Schools decry loss of $20M
AP Photo/Courtesy of Rep. Ted Strickland's Office
U.S. Rep Ted Strickland, D-Ohio
NOT A HAPPY CAMPER: Anthony Catale, president of the Youngstown Board of Education, said the district’s academic emergency rating on its state local report card is “absolutely unacceptable.” The district will be working to improve academic performance, he said at a Tuesday press conference.
A delay in enacting income tax cuts could cover the shortfall, the governor said.
By Harold Gwin
YOUNGSTOWN — The loss of more than $20 million in state aid over this and next school year “would be complete and utter devastation” for city schools, the president of the Youngstown school board said.
Anthony Catale was responding to a speech Wednesday by Gov. Ted Strickland who said Ohio is looking for some way to cover the loss of anticipated video-slot-machine revenue after a ruling by the Ohio Supreme Court that would appear to stop, or at least delay, his plan to put slot machines at racetracks.
The high court ruled that the issue must be put to the voters, a process that would delay its implementation because it wouldn’t be on the ballot until November 2010.
The governor had been expecting about $850 million in slots revenue to balance the state’s education budget for 2009-10 and 2010-11.
Without it, schools would experience a major drop in state assistance, Strickland said, estimating Youngstown’s loss at $20.8 million.
Youngstown is scheduled to get some $82 million in state-subsidy funds this year, and the governor said the district would stand to lose 10 percent of this year’s allocation and 15 percent of next year’s aid.
That would leave gaping holes in the district’s annual general fund budget of about $115 million.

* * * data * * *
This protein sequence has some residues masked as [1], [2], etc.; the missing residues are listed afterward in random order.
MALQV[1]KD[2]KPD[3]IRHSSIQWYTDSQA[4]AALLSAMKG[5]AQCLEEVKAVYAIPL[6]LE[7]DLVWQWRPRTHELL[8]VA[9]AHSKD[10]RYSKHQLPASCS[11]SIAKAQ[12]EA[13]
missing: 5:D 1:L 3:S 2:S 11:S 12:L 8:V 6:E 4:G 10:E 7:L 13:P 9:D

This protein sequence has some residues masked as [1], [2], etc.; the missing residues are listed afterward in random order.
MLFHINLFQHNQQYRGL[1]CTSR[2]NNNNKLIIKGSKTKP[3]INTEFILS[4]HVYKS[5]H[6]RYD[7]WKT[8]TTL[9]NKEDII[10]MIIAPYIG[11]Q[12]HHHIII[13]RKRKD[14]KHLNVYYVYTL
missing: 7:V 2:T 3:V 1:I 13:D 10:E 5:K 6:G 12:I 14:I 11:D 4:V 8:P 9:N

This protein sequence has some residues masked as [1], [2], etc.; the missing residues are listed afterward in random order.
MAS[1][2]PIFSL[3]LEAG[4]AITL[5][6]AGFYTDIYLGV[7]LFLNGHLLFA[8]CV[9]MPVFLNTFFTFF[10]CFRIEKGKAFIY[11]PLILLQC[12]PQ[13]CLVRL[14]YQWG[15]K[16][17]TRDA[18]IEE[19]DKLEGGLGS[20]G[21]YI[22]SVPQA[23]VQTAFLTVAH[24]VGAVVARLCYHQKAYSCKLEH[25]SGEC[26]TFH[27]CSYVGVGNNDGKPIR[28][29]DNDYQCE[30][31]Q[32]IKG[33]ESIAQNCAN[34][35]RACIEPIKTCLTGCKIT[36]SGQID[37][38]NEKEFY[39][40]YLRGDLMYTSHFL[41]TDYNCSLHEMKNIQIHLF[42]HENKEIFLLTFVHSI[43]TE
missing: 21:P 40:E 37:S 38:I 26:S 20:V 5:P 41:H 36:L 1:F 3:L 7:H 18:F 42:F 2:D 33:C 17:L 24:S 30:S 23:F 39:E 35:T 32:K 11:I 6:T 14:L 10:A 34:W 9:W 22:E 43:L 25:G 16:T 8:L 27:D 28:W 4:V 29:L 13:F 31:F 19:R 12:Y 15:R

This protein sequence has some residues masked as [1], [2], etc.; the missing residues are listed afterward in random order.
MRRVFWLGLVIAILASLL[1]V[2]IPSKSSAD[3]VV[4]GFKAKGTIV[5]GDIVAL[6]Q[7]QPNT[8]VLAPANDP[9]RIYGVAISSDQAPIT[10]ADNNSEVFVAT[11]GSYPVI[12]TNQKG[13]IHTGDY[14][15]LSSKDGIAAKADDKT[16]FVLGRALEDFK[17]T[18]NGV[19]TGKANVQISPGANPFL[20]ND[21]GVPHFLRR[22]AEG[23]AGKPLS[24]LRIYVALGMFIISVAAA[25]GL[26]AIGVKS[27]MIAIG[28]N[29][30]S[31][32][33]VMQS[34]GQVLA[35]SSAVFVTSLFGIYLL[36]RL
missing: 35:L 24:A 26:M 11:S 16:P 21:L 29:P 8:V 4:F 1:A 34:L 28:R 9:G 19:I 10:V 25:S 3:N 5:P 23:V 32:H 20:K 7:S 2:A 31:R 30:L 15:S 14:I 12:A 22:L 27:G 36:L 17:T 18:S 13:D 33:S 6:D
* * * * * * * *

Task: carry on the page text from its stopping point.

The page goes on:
Losing that amount would leave Youngstown in “a nearly unrecoverable position,” Catale said. “We’d be in trouble. We’d be in big trouble,” he said.
The state placed Youngstown in fiscal emergency in November 2006 when the district announced it was running a general fund deficit.
Since then, the district has cut spending by $32 million, eliminating 520 jobs in the process, in an effort to return to solvency. It also persuaded voters to approve a four-year, 9.5-mill emergency levy that is producing about $5.2 million in new revenue annually.
This fiscal year is the first time since 2006 that Youngstown was expecting to end the year in the black, Catale said, noting the budget projection shows a year-end balance of between $3 million and $4 million. The district has done about all it can to cut spending, he said, adding that further staff cuts this year are prevented by contractual obligations to district employees.
The state budget shortfall would spiral a lot of school districts, not just Youngstown, to the point where they couldn’t function, Catale said.
Strickland said he is looking at three options to cover the budget shortfall. One is to raise taxes, such as the state sales tax. A second is to cut $851 million from Ohio schools over this biennium. The third is to freeze the income-tax rates at the 2008 level, postponing the final 4.2 percent reduction while leaving in place the rate cuts already made to date.
The governor said he favors the third option.
The state will collect approximately $844 million in revenue, close to the $851 million needed to protect education funding and balance the budget, Strickland said, adding that the rest will be made up in cuts if necessary.
School officials and the public need to lobby their legislators to make sure adequate measures are taken to ensure schools don’t lose that funding, Catale said.